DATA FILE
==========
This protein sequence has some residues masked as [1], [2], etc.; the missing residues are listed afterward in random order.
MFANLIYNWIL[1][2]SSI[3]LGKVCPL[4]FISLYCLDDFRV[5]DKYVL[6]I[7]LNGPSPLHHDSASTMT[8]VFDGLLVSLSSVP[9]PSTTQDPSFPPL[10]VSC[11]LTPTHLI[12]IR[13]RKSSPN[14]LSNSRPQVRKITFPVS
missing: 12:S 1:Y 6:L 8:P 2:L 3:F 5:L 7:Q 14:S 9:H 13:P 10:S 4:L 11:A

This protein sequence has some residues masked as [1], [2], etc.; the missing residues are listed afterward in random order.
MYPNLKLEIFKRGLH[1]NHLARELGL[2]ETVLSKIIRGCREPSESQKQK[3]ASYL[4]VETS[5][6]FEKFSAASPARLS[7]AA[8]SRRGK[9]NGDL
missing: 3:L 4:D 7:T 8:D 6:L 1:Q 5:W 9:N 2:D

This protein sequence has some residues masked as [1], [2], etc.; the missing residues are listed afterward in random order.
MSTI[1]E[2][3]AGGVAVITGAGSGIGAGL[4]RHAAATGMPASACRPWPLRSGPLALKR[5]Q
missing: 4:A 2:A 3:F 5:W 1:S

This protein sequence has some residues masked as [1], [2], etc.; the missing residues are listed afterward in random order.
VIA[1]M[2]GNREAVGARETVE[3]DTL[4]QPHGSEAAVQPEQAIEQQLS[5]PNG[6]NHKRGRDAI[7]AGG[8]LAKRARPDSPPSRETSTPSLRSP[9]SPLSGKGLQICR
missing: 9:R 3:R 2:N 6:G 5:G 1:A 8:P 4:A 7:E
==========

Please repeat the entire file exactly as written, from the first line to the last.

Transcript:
This protein sequence has some residues masked as [1], [2], etc.; the missing residues are listed afterward in random order.
MFANLIYNWIL[1][2]SSI[3]LGKVCPL[4]FISLYCLDDFRV[5]DKYVL[6]I[7]LNGPSPLHHDSASTMT[8]VFDGLLVSLSSVP[9]PSTTQDPSFPPL[10]VSC[11]LTPTHLI[12]IR[13]RKSSPN[14]LSNSRPQVRKITFPVS
missing: 12:S 1:Y 6:L 8:P 2:L 3:F 5:L 7:Q 14:S 9:H 13:P 10:S 4:L 11:A

This protein sequence has some residues masked as [1], [2], etc.; the missing residues are listed afterward in random order.
MYPNLKLEIFKRGLH[1]NHLARELGL[2]ETVLSKIIRGCREPSESQKQK[3]ASYL[4]VETS[5][6]FEKFSAASPARLS[7]AA[8]SRRGK[9]NGDL
missing: 3:L 4:D 7:T 8:D 6:L 1:Q 5:W 9:N 2:D

This protein sequence has some residues masked as [1], [2], etc.; the missing residues are listed afterward in random order.
MSTI[1]E[2][3]AGGVAVITGAGSGIGAGL[4]RHAAATGMPASACRPWPLRSGPLALKR[5]Q
missing: 4:A 2:A 3:F 5:W 1:S

This protein sequence has some residues masked as [1], [2], etc.; the missing residues are listed afterward in random order.
VIA[1]M[2]GNREAVGARETVE[3]DTL[4]QPHGSEAAVQPEQAIEQQLS[5]PNG[6]NHKRGRDAI[7]AGG[8]LAKRARPDSPPSRETSTPSLRSP[9]SPLSGKGLQICR
missing: 9:R 3:R 2:N 6:G 5:G 1:A 8:P 4:A 7:E